While growing up, I was an ambitious child. I always dreamed of pursuing a profession in the corporate world. When I chose to study law, many of my well-wishers and good Samaritans commented, “You will be a lawyer? Oh my god, people will be scared of you. Nobody will marry you!”
As women, our role is often classified as being a child-bearer. To my surprise, a lot of people, even in modern society feel that the purpose of a woman’s life is to get married and have children. A woman with a job is like icing on the cake. If a woman wants to have a career, it should be family-friendly such as a teacher, with an option to work remotely or part time. For a woman to be a lawyer is like resigning herself to being perceived as aggressive, cut-throat, non-empathetic and cold. On the other hand, a man choosing to pursue law would be perceived as a go-getter, formidable and ambitious. Society has stereotyped roles for men and women and transcending these is an uphill task.
After law school, I worked for a top-tier law firm in Delhi. But soon I was hungry for more. I wanted to grow in my profession, engage in international transactions, work and live in a multi-cultural society. I decided to pursue Masters in Law and was elated when I received an offer from an Ivy League school in the US. It was a dream come true! My parents were proud of me and fully supported me. Nevertheless, what followed is the pouring unsolicited advice from my so-called well-wishers. Instead of congratulating me, someone actually said (in good humor, ofcourse), “Beta (child), if you pursue Masters, you will be so overqualified. This will create a lot of problems for your parents in finding a match for you.”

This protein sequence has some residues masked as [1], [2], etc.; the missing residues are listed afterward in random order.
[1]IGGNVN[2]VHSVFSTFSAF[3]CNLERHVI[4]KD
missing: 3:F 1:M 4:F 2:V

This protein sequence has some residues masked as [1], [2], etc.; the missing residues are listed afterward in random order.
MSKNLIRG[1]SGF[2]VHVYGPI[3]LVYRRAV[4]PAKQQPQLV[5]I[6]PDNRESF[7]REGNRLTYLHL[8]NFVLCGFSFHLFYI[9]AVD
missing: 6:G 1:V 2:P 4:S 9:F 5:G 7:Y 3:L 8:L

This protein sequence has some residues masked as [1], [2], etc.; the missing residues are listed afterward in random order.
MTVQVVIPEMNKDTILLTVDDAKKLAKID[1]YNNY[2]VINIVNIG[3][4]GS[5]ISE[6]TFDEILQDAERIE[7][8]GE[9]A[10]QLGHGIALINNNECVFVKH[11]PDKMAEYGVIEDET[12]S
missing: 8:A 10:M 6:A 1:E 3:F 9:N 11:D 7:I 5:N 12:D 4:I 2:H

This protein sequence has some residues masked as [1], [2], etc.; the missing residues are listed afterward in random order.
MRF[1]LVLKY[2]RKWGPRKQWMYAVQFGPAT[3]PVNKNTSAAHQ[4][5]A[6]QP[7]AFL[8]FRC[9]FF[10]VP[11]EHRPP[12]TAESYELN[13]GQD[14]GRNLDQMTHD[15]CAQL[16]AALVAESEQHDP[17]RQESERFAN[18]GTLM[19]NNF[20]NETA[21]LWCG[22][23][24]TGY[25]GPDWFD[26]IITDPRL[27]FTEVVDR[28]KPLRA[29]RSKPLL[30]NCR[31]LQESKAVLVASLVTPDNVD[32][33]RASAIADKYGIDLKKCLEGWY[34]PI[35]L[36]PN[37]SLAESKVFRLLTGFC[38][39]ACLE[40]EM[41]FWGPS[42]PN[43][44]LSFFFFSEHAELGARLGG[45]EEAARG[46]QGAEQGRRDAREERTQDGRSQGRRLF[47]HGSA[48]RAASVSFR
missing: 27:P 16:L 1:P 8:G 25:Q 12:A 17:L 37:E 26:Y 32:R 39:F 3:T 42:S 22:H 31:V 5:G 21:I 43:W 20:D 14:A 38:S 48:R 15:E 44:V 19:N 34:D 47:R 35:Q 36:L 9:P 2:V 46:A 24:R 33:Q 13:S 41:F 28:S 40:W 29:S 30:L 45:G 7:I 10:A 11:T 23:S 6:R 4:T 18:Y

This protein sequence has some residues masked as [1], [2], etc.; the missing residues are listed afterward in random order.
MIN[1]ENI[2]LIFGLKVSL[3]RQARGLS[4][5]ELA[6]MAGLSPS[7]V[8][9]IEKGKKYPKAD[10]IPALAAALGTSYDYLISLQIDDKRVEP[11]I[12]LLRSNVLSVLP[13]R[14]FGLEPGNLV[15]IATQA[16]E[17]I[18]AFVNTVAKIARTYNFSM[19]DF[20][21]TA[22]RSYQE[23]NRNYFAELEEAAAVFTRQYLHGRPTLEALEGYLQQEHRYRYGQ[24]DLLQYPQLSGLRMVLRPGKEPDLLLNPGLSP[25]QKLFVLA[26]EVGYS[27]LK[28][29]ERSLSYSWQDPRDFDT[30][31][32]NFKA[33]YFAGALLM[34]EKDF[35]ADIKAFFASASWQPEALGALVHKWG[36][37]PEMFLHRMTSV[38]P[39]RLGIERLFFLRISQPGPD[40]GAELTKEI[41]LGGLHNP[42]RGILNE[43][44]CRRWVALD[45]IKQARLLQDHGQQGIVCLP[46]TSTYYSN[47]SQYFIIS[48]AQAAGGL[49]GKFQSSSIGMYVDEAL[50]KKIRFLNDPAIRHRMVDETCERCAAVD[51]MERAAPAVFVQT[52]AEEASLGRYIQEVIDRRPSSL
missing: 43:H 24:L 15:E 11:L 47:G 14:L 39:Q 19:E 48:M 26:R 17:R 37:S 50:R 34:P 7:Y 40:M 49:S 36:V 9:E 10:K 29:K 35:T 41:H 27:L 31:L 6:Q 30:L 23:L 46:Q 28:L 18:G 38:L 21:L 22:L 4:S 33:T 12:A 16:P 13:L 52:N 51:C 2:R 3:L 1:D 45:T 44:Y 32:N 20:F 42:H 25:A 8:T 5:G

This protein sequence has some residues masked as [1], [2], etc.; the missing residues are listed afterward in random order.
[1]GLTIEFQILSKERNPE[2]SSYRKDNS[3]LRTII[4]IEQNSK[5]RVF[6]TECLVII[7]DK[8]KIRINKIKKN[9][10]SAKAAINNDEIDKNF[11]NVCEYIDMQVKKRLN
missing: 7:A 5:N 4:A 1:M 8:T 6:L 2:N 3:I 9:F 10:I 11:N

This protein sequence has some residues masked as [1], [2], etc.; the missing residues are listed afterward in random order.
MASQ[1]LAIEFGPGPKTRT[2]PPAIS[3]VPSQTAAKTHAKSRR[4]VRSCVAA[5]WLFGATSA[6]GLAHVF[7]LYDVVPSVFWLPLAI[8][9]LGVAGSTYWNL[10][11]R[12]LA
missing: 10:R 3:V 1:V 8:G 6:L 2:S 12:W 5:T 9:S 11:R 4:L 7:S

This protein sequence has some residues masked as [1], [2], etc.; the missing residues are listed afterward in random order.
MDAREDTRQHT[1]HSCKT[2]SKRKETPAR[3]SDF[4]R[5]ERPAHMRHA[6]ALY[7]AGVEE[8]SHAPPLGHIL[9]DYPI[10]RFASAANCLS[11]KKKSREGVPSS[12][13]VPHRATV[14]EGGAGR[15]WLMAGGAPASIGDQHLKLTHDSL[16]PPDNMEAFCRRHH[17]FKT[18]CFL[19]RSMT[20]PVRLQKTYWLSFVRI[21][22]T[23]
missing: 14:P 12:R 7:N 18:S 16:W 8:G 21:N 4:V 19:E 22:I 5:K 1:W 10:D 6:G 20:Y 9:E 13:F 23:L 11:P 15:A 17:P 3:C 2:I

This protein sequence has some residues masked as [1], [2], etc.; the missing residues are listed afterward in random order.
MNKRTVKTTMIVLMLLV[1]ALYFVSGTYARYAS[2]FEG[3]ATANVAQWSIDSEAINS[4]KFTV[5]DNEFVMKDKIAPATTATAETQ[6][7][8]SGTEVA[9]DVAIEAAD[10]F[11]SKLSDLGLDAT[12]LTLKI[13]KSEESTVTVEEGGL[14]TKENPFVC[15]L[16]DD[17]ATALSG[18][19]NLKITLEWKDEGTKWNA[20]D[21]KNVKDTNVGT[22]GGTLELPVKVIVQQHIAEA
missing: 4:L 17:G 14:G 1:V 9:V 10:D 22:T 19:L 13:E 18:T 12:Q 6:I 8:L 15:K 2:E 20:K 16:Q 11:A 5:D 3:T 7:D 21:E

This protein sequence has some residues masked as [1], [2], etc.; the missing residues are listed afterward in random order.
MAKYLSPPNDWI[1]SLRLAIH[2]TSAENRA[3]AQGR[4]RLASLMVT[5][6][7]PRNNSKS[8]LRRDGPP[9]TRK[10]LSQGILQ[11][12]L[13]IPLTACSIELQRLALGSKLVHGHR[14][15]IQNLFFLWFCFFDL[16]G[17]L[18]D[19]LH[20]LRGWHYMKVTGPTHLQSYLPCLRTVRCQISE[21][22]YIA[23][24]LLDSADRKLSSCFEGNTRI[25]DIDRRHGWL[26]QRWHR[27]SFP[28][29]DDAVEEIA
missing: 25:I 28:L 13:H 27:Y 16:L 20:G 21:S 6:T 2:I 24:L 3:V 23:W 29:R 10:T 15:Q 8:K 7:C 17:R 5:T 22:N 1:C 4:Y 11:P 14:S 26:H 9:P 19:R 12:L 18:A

Being a first-generation lawyer and paving my way in a profession dominated by the old boys’ club, I have worked hard to prove myself. In addition to my professional challenges, I have had to steel myself against criticism and judgment of society. Luckily, my parents always understood my drive and ambition and have supported me relentlessly. I believe that women can do anything a man can do and more. Everyone is entitled to pursue their goals, whether it is a man who wants to be a stay-at-home father or a woman who dreams of commanding the boardroom.
The lesson learnt is to never let someone else define your role and purpose in life. You make your own life and just because you are a woman, you never need to choose between a career and family. Just like a man, you can have both.
Make way for yourself, because this is your life!
About Anika Narula
Anika works in an Investment Bank in New York. She pursued her Masters at Columbia Law School and her first law degree from Symbiosis Law School, Pune. She lives in New York with her husband. She enjoys good food, travelling, dancing and EDM.